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[Opinion] Decoupling of Korean Stock Markets

Posted January. 30, 2008 03:29,   


New York stock markets open at half past 11 p.m. Korean time. Some enthusiastic Korean individual investors go to bed after closely watching the beginning movements in New York stock markets. After watching the markets across the Pacific move upward, they can have a good night’s sleep. But, they cannot sleep well when global stocks show weak performances, as they have recently done. After waking up early in the morning, they try to find out the closing prices of New York stock markets. They have even changed their living pattern since Korea’s stock markets are known to synchronize with the U.S. counterparts.

When Korea’s benchmark KOSPI almost reached 2,000 last spring, many analysts in Korea’s Wall Street, Yeouido, emphasized Korean stock markets do not move in tandem with the U.S. stock markets any more. From their perspective, Korean stock markets were no longer a dependent variable of the U.S. stocks. The so-called decoupling of Korean stock markets and U.S. stock markets has emerged as a new trend in local markets. Some even analyzed that Asia will stand at the center of the global stock markets since Asia’s emerging economies have shown exponential growths and their businesses have achieved good performances. It seemed that Korean stock markets’ declaration of independence was impending.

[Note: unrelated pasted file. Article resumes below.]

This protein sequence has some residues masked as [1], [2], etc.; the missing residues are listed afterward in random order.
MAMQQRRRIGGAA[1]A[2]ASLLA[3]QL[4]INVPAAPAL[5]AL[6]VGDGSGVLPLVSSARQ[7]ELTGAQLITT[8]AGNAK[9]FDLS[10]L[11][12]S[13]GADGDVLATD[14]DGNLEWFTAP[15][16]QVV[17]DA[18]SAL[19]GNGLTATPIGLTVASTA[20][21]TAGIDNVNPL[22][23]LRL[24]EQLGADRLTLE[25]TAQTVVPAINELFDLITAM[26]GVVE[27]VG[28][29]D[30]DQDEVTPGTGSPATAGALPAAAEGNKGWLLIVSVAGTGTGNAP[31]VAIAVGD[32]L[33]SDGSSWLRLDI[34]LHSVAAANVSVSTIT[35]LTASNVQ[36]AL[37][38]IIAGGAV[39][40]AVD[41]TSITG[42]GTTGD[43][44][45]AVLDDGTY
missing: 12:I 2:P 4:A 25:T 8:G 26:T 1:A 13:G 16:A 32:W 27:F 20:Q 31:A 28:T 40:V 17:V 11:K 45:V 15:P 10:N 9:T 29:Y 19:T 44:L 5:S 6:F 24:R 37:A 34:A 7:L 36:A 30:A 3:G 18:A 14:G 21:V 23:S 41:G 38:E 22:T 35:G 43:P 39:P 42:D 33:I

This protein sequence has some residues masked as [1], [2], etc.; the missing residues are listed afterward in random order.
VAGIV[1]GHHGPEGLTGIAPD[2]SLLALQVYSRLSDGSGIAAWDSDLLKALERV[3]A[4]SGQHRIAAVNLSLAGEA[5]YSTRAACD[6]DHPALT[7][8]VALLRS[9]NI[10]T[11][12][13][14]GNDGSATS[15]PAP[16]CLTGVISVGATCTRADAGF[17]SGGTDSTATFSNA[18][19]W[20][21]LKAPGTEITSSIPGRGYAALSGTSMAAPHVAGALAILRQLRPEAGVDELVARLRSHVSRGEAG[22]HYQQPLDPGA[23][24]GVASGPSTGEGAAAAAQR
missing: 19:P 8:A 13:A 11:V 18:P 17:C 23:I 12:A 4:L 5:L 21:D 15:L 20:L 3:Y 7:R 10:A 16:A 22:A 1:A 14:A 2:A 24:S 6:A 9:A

Even though the U.S. stock markets do not make a strong impact on global markets any longer, America is still the world’s largest consumer and claims a quarter of the global economy. Also, although large U.S. financial firms are borrowing money from the Middle Eastern and Asian countries in order to make up for their losses stemming from the subprime mortgage crisis, America still holds a tight grip on the global capital market. Decisions by foreign investors sensitive to New York stock markets can make Korean stock prices either skyrocket or plummet. Korea’s recent stock market crash in the wake of the U.S. economic concerns is a good example.

Only a few months ago, most analysts argued that Korean stock markets would keep growing. Some even assured that KOSPI will surpass 3,000 soon. However, Korea’s benchmark index has continued to tumble and even fell below 1,600. Some say, “Weather forecast and stock market forecast are made to be off the target.” But, it doesn’t look good for analysts to change their logics without explanation. Investors have no choice but to help themselves not to lose money in a stock market flooded with bad analysts.

Editorial writer Park Won-jae, parkwj@donga.com